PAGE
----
As strong as mother-of-pearl
Researchers have shed light on the structure of nacre in mussels, paving the way for break-resistant ceramic materials.
The mother-of-pearl inside a shell is not only beautiful to look at, it has also fascinated materials researchers for decades because of its exceptional toughness. It is considered one of the most resilient materials in the world. “Nacre is the prototypical supermaterial,” the researchers, including scientists from the Friedrich Alexander University Erlangen-Nuremberg (FAU), write. Their team has succeeded in explaining the materials toughness, they report in the journal "Nature Communication".
More than the sum of the parts
Mother-of-pearl consists of microscopically small aragonite particles, so much was known. It is a mineral composed of lime. In nacre, the particles are structured by organic compounds. But neither the aragonite nor the organic component can explain the toughness of the mother-of-pearl. The material is more than the sum of its parts.
Reversible structural change under pressure
Using an electron microscope, the researchers observed what happens in mother-of-pearl when they exert pressure on the material. "The grain structure on the nanoscale is key to this hierarchical and hybrid organization. It arises from tiny particles which assemble on the nanoscale," explains Stephan Wolf, materials researcher at FAU. This is possible because the mussel is able to assemble the smallest lime particles into platelets. These consist of layers of aragonite and organic material. Under pressure, however, the organic material moves to the side and the plates of the mineral layers interlock and thus stabilise each other. When the pressure decreases, the system returns to its original state.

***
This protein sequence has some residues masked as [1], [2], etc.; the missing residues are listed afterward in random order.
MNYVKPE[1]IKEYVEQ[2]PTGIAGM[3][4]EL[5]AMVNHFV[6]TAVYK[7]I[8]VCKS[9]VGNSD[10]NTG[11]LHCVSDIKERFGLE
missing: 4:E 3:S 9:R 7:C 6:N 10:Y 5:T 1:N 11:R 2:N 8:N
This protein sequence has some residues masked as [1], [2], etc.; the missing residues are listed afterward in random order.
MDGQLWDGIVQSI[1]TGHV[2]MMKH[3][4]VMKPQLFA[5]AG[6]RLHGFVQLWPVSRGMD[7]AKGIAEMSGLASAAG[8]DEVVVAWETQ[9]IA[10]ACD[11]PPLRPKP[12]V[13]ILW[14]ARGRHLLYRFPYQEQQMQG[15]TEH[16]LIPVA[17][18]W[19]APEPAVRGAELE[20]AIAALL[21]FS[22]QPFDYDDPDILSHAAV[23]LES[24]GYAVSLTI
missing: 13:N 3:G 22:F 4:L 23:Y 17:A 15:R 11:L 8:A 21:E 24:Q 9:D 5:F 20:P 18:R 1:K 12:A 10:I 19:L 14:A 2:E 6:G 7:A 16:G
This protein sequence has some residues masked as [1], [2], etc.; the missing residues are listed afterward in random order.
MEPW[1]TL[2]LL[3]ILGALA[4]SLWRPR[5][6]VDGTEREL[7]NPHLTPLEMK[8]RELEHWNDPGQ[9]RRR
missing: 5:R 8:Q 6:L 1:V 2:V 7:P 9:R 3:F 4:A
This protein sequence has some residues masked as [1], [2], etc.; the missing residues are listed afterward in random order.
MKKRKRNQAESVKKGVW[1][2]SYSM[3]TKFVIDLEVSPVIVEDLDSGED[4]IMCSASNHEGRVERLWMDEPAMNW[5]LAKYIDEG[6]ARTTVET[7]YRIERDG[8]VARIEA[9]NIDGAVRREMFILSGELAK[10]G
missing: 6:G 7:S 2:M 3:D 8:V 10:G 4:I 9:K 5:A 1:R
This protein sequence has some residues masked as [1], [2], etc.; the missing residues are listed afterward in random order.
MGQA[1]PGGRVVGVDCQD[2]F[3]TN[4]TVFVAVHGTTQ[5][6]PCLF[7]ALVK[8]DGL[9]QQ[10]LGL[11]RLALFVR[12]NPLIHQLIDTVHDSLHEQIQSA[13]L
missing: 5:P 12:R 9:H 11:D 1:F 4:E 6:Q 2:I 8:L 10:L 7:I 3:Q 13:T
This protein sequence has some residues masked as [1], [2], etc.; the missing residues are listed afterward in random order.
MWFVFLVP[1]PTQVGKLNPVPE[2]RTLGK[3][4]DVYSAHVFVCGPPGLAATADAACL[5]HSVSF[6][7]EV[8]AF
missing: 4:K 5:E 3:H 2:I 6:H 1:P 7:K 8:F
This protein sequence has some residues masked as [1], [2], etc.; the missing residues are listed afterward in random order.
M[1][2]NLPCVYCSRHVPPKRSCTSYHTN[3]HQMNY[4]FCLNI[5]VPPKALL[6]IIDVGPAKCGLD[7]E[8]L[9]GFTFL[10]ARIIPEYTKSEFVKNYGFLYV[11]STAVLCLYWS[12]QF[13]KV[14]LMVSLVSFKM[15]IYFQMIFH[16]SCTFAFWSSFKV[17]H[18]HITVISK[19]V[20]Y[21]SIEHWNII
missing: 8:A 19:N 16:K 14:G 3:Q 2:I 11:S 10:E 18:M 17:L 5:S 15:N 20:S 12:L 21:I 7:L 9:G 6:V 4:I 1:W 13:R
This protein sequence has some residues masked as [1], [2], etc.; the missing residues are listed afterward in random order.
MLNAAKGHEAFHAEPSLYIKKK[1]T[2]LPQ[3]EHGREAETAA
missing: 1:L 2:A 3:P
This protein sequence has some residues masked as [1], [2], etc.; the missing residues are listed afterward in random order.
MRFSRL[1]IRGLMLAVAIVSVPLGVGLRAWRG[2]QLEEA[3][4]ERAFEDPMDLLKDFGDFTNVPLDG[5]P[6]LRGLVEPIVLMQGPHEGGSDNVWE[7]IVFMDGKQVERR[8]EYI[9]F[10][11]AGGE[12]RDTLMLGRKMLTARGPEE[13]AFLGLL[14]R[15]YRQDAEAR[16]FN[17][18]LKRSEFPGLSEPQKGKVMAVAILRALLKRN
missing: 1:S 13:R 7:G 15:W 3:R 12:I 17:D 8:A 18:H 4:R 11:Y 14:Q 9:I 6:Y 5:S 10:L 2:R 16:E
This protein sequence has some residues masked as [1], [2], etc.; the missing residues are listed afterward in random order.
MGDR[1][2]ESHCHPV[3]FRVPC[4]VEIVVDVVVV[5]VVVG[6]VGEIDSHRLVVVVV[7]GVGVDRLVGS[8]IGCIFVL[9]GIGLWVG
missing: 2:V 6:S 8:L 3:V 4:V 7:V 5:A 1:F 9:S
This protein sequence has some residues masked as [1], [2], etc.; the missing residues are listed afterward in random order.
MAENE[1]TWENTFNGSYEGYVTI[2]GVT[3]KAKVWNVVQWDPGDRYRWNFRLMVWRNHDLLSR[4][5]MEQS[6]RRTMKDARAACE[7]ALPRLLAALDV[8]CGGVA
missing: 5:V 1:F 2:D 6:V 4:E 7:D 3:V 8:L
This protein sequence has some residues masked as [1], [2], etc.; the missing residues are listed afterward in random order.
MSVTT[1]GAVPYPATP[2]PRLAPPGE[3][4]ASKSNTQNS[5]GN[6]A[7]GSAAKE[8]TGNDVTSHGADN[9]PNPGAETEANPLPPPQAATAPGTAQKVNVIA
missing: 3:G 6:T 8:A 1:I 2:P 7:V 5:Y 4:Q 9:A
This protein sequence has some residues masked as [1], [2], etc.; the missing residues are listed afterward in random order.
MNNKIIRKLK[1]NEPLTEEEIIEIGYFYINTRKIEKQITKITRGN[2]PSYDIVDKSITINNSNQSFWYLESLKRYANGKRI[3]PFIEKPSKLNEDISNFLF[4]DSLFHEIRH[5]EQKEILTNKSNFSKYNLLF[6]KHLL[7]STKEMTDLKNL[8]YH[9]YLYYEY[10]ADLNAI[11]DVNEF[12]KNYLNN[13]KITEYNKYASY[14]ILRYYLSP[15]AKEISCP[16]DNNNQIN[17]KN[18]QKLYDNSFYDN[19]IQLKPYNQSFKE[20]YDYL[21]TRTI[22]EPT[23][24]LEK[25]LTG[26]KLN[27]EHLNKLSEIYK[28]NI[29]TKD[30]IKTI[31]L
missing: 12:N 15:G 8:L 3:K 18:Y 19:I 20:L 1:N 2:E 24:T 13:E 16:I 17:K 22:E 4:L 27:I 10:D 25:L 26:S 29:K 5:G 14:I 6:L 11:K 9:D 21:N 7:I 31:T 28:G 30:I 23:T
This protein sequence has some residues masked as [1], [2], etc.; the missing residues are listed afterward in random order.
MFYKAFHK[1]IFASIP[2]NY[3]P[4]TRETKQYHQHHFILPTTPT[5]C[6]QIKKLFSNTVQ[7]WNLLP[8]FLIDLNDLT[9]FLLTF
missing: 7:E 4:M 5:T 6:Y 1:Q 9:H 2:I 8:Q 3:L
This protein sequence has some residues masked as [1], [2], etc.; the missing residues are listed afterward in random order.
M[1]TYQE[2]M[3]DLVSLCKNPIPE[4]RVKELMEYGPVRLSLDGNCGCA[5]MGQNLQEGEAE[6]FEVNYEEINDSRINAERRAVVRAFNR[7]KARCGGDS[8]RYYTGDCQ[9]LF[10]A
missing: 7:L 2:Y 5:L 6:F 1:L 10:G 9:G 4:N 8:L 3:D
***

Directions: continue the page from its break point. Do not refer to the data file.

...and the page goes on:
Potential for synthetic materials
"It’s incredible that a mollusk, which is not the most intelligent creature, is fabricating such complex structures across so many scales," explains Robert Hovden, head of the study at the University of Michigan. What is particularly surprising is that even after numerous repetitions, the nacre shows practically no loss in elasticity and strength. So far, materials researchers have not been able to produce this property in any artificial material. The FAU team would therefore like to analyze the processes in nacre even more closely in order to be able to synthetically imitate these " fantastic properties " one day. The scientists see potential applications, for example, in dental or bone implants. “Nature is handing us these highly optimized structures with millions of years of evolution behind them,” said Hovden. “We could never run enough computer simulations to come up with these—they’re just there for us to discover.”